What Have We Learned from Cash for Clunkers?

cash for clunkers

Cash for Clunkers is officially coming to an end at 7pm on Monday, August 24, 2009.  By some accounts, this has been a wildly popular and successful government program which has helped to put our economy on the road to recovery.  Others argue that Cash for Clunkers is just another example of wasteful government spending, and that it will provide little toward the goal of long-term economic recovery.  Regardless of how you feel about the Cash for Clunkers program, here are some observations to be made and lessons to be learned.

  1. When the government is giving away so-called “Free Money”, there will be no shortage of people willing to take the money.  Even people who didn’t need the government assistance, or who were opposed to the program in principal, were willing to allow the federal government to pay $4,500 toward their new car.  I’m not criticizing them, but merely pointing out that when the government is offering handouts, virtually everyone is willing to accept them. 
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  3. There are always “unintended consequences” of government programs.  For example, with Cash for Clunkers, a lot of the cars sent to the scrap heap had many useful miles left in them, and could have provided affordable transportation to Americans of limited financial means.  By junking these cars, the government has contributed to a shortage of used cars, effectively driving up the cost of used cars.  This hurts people who need to buy reliable used cars in the $2,000 to $3,000 price range.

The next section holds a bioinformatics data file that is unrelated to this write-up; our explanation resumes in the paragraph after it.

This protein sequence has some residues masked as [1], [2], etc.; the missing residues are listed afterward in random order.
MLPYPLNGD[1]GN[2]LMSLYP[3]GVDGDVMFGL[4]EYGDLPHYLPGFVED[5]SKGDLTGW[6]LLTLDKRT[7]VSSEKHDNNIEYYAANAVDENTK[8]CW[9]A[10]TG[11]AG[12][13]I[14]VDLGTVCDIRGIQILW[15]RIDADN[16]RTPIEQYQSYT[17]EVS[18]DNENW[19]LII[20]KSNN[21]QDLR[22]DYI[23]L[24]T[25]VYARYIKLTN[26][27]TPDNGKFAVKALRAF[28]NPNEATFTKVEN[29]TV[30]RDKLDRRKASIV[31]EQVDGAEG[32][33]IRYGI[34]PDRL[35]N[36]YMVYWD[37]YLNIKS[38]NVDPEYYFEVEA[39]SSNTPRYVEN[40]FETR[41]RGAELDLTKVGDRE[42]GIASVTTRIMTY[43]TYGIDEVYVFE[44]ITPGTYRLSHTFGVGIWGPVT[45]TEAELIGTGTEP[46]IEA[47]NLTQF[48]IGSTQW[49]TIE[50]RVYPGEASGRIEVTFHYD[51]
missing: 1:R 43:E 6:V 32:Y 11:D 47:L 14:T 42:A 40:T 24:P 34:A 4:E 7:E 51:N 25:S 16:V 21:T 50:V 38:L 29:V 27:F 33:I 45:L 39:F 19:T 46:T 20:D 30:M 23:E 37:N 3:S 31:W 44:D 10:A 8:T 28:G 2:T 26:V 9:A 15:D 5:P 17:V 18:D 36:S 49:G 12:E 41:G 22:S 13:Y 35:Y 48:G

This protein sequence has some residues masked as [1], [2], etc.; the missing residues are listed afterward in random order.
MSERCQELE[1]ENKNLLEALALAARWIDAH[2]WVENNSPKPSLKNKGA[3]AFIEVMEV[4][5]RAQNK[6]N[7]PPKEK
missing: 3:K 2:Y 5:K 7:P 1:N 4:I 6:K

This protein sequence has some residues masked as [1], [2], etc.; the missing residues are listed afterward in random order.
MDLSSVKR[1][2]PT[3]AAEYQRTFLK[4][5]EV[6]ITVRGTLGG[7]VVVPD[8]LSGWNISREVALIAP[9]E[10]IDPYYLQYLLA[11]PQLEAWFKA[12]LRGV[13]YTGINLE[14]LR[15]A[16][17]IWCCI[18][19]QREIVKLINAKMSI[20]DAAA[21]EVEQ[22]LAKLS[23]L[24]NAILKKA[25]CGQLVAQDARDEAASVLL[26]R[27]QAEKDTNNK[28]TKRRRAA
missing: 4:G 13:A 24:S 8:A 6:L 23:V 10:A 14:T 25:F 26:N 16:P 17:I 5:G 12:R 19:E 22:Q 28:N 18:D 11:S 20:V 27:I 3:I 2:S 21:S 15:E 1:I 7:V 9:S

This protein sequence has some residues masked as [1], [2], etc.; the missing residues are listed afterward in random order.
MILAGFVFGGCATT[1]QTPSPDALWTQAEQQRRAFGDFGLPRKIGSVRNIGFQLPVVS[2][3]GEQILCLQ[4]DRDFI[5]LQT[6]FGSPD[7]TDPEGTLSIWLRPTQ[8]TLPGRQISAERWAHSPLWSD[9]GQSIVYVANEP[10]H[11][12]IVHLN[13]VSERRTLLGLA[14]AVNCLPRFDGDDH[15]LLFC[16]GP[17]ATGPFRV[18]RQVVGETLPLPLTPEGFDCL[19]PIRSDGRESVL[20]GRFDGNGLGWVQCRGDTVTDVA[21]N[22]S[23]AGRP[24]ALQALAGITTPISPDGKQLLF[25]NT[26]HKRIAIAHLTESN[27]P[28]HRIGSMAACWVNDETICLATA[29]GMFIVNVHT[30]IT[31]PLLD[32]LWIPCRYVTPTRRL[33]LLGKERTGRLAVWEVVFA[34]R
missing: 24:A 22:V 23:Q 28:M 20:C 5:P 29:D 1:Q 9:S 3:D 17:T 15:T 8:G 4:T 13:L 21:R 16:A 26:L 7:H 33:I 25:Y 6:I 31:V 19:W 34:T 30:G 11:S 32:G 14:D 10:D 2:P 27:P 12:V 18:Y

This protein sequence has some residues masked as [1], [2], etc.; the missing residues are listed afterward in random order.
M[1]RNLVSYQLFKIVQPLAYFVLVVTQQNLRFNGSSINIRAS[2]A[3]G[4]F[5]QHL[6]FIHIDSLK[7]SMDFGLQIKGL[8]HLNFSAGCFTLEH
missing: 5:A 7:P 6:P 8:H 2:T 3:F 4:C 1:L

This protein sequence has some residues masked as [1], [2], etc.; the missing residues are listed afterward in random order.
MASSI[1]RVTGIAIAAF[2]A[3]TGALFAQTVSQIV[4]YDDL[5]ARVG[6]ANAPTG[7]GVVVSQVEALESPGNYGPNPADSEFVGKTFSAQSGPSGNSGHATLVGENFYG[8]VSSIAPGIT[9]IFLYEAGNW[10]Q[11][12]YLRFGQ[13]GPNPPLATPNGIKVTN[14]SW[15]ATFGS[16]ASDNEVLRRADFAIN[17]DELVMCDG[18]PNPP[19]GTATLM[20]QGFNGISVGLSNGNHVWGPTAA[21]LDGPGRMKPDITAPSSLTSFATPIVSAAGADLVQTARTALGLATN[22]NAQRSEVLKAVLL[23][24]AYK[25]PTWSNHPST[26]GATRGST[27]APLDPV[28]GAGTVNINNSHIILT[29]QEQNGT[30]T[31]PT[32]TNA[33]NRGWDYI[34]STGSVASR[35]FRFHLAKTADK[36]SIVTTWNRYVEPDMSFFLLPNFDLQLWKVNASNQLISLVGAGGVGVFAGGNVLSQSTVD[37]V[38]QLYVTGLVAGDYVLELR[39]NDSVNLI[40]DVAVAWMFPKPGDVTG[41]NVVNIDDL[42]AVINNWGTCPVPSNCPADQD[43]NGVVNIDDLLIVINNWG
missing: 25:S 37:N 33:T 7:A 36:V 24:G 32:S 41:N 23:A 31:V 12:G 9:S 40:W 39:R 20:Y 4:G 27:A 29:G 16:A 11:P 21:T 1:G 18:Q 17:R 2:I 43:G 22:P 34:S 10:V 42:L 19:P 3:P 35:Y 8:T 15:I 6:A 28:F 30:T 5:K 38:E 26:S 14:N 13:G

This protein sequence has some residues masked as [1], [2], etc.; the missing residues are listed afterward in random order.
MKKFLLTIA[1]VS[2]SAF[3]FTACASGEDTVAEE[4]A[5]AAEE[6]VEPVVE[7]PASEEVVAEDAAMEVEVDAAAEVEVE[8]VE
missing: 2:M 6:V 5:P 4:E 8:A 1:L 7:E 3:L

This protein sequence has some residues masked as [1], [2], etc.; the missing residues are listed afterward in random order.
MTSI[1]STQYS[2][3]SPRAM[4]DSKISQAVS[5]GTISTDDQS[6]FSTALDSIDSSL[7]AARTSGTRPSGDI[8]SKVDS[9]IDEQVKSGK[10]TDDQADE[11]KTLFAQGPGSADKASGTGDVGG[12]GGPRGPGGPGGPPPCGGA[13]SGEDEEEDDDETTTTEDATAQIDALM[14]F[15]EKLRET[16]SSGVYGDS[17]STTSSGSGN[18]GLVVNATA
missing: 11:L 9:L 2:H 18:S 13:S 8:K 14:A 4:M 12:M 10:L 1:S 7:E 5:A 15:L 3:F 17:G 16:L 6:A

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  5. Once again, we’ve seen that the federal government is incredibly inefficient in administering any type of program.  The Cash for Clunkers program has been plagued by red tape and inefficiencies that only our federal government could create.  Many car dealers who have participated in the program are facing cash flow problems because they haven’t received the funds from the federal government.

 
So was it worth it?  There will be much disagreement about that question, but my guess is that when we look back at the Cash for Clunkers program, the general consensus will be that it wasn’t worth it.  At the end of the day, we will have added $3 billion to the deficit and the national debt for a “temporary” spike in new car sales.  This spike will likely be followed by a dramatic slowing of new car sales, because Cash for Clunkers will have already soaked up most of the new car demand in the marketplace.  Sometimes it makes more sense to just let the market run its natural course.

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